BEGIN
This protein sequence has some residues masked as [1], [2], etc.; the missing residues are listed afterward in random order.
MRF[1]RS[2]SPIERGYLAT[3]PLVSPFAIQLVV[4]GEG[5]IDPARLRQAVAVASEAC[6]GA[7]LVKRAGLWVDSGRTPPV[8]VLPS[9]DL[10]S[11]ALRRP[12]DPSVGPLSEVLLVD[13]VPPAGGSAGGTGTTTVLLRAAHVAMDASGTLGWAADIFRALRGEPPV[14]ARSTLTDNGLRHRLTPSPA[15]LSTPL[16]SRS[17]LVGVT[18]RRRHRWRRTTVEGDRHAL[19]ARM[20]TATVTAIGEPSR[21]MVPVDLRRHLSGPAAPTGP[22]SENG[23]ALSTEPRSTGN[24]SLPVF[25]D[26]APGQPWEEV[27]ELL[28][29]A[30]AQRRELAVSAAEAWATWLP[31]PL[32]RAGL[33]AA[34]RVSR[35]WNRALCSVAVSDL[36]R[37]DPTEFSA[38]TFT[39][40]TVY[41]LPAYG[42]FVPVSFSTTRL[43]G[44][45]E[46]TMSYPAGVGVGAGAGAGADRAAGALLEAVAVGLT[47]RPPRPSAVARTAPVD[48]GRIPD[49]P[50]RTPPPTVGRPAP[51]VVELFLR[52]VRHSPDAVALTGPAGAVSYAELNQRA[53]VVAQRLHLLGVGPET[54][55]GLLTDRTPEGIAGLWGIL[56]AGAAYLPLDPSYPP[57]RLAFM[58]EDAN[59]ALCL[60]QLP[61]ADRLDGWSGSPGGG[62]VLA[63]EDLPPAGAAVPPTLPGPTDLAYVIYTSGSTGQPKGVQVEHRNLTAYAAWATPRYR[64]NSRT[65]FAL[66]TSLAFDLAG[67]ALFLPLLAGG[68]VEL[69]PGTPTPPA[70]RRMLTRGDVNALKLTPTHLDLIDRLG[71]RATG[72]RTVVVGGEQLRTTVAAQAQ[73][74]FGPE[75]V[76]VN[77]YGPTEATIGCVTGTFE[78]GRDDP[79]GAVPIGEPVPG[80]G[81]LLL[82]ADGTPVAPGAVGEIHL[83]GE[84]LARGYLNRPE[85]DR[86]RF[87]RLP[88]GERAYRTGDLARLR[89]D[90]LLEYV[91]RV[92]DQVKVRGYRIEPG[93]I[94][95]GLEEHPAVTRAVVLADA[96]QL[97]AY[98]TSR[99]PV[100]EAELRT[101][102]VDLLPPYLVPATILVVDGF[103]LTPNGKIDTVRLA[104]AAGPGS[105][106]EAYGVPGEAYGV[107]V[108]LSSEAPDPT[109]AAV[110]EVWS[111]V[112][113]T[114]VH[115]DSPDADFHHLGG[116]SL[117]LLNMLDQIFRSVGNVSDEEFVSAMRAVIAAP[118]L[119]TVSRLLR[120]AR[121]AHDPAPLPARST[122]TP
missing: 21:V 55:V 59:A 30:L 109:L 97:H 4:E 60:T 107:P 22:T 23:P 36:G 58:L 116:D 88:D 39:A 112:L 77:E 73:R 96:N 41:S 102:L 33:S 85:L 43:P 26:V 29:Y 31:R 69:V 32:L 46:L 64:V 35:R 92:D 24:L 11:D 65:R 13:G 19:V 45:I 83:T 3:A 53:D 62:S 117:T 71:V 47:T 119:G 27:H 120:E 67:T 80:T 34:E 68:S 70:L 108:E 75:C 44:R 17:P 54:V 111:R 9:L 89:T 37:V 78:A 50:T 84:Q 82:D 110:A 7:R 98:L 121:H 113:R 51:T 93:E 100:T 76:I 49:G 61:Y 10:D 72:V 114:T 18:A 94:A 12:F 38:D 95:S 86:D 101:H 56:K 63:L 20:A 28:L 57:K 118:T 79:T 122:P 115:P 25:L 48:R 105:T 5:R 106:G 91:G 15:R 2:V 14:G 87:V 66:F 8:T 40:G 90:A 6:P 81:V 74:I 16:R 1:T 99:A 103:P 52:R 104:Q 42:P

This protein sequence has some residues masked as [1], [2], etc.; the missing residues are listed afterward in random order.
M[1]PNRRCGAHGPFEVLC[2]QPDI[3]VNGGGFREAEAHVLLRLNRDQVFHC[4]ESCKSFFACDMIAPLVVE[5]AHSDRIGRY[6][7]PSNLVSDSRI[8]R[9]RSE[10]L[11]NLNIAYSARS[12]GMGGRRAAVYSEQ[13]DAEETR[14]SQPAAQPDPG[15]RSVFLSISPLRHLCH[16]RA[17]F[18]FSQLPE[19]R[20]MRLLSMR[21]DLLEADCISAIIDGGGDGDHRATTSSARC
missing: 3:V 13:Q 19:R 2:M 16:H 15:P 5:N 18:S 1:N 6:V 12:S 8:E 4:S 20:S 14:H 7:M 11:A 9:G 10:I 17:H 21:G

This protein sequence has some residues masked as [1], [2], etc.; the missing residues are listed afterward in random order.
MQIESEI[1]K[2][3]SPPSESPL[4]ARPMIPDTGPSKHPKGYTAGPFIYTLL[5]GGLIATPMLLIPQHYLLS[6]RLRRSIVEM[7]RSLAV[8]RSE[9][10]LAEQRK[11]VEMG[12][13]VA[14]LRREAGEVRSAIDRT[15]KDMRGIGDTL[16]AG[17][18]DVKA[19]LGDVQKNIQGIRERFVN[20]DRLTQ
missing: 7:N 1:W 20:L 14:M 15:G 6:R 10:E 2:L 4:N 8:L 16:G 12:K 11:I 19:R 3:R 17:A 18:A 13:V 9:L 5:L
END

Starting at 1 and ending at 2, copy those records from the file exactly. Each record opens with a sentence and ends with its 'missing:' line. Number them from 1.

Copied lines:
This protein sequence has some residues masked as [1], [2], etc.; the missing residues are listed afterward in random order.
MRF[1]RS[2]SPIERGYLAT[3]PLVSPFAIQLVV[4]GEG[5]IDPARLRQAVAVASEAC[6]GA[7]LVKRAGLWVDSGRTPPV[8]VLPS[9]DL[10]S[11]ALRRP[12]DPSVGPLSEVLLVD[13]VPPAGGSAGGTGTTTVLLRAAHVAMDASGTLGWAADIFRALRGEPPV[14]ARSTLTDNGLRHRLTPSPA[15]LSTPL[16]SRS[17]LVGVT[18]RRRHRWRRTTVEGDRHAL[19]ARM[20]TATVTAIGEPSR[21]MVPVDLRRHLSGPAAPTGP[22]SENG[23]ALSTEPRSTGN[24]SLPVF[25]D[26]APGQPWEEV[27]ELL[28][29]A[30]AQRRELAVSAAEAWATWLP[31]PL[32]RAGL[33]AA[34]RVSR[35]WNRALCSVAVSDL[36]R[37]DPTEFSA[38]TFT[39][40]TVY[41]LPAYG[42]FVPVSFSTTRL[43]G[44][45]E[46]TMSYPAGVGVGAGAGAGADRAAGALLEAVAVGLT[47]RPPRPSAVARTAPVD[48]GRIPD[49]P[50]RTPPPTVGRPAP[51]VVELFLR[52]VRHSPDAVALTGPAGAVSYAELNQRA[53]VVAQRLHLLGVGPET[54][55]GLLTDRTPEGIAGLWGIL[56]AGAAYLPLDPSYPP[57]RLAFM[58]EDAN[59]ALCL[60]QLP[61]ADRLDGWSGSPGGG[62]VLA[63]EDLPPAGAAVPPTLPGPTDLAYVIYTSGSTGQPKGVQVEHRNLTAYAAWATPRYR[64]NSRT[65]FAL[66]TSLAFDLAG[67]ALFLPLLAGG[68]VEL[69]PGTPTPPA[70]RRMLTRGDVNALKLTPTHLDLIDRLG[71]RATG[72]RTVVVGGEQLRTTVAAQAQ[73][74]FGPE[75]V[76]VN[77]YGPTEATIGCVTGTFE[78]GRDDP[79]GAVPIGEPVPG[80]G[81]LLL[82]ADGTPVAPGAVGEIHL[83]GE[84]LARGYLNRPE[85]DR[86]RF[87]RLP[88]GERAYRTGDLARLR[89]D[90]LLEYV[91]RV[92]DQVKVRGYRIEPG[93]I[94][95]GLEEHPAVTRAVVLADA[96]QL[97]AY[98]TSR[99]PV[100]EAELRT[101][102]VDLLPPYLVPATILVVDGF[103]LTPNGKIDTVRLA[104]AAGPGS[105][106]EAYGVPGEAYGV[107]V[108]LSSEAPDPT[109]AAV[110]EVWS[111]V[112][113]T[114]VH[115]DSPDADFHHLGG[116]SL[117]LLNMLDQIFRSVGNVSDEEFVSAMRAVIAAP[118]L[119]TVSRLLR[120]AR[121]AHDPAPLPARST[122]TP
missing: 21:V 55:V 59:A 30:L 109:L 97:H 4:E 60:T 107:P 22:T 23:P 36:G 58:L 116:D 88:D 39:A 112:L 77:E 73:R 96:N 41:S 102:L 33:S 85:L 43:P 26:V 29:Y 31:R 69:V 32:L 46:L 64:V 35:R 92:D 24:L 11:D 65:R 13:G 19:V 45:I 83:T 3:A 53:D 62:S 117:T 71:V 47:T 119:G 27:H 120:E 67:T 80:T 34:E 68:S 70:L 108:E 75:C 44:R 17:P 54:V 111:R 9:L 89:T 37:V 78:A 50:T 84:Q 82:D 110:A 7:R 98:L 121:H 113:R 51:T 93:E 100:T 76:I 49:G 61:Y 10:D 72:V 114:T 18:A 94:A 12:F 38:D 95:S 86:D 101:H 56:K 63:L 20:A 28:L 57:K 118:T 79:T 122:P 115:P 25:L 48:R 105:T 5:R 106:G 91:G 15:R 2:V 14:G 87:V 66:F 8:T 40:G 90:A 6:P 81:V 74:I 16:R 1:T 99:A 103:P 52:R 104:Q 42:P

This protein sequence has some residues masked as [1], [2], etc.; the missing residues are listed afterward in random order.
M[1]PNRRCGAHGPFEVLC[2]QPDI[3]VNGGGFREAEAHVLLRLNRDQVFHC[4]ESCKSFFACDMIAPLVVE[5]AHSDRIGRY[6][7]PSNLVSDSRI[8]R[9]RSE[10]L[11]NLNIAYSARS[12]GMGGRRAAVYSEQ[13]DAEETR[14]SQPAAQPDPG[15]RSVFLSISPLRHLCH[16]RA[17]F[18]FSQLPE[19]R[20]MRLLSMR[21]DLLEADCISAIIDGGGDGDHRATTSSARC
missing: 3:V 13:Q 19:R 2:M 16:H 15:P 5:N 18:S 1:N 6:V 12:S 8:E 4:S 20:S 14:H 7:M 11:A 9:G 10:I 17:H 21:G